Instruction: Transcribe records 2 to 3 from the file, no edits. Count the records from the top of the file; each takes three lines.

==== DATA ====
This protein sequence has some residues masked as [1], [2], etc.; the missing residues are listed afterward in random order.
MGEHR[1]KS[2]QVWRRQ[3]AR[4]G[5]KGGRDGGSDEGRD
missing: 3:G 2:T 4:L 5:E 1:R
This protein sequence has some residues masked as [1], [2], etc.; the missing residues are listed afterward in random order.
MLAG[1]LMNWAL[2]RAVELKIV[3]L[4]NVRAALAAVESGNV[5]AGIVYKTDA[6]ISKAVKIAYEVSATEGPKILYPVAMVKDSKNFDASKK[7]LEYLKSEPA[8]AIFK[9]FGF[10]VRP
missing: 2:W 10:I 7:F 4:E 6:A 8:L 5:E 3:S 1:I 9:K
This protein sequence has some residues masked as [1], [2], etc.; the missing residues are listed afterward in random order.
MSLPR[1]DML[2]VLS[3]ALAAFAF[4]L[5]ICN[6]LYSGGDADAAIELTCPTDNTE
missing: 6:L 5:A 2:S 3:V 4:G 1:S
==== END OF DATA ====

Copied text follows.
This protein sequence has some residues masked as [1], [2], etc.; the missing residues are listed afterward in random order.
MLAG[1]LMNWAL[2]RAVELKIV[3]L[4]NVRAALAAVESGNV[5]AGIVYKTDA[6]ISKAVKIAYEVSATEGPKILYPVAMVKDSKNFDASKK[7]LEYLKSEPA[8]AIFK[9]FGF[10]VRP
missing: 2:W 10:I 7:F 4:E 6:A 8:L 5:E 3:S 1:I 9:K
This protein sequence has some residues masked as [1], [2], etc.; the missing residues are listed afterward in random order.
MSLPR[1]DML[2]VLS[3]ALAAFAF[4]L[5]ICN[6]LYSGGDADAAIELTCPTDNTE
missing: 6:L 5:A 2:S 3:V 4:G 1:S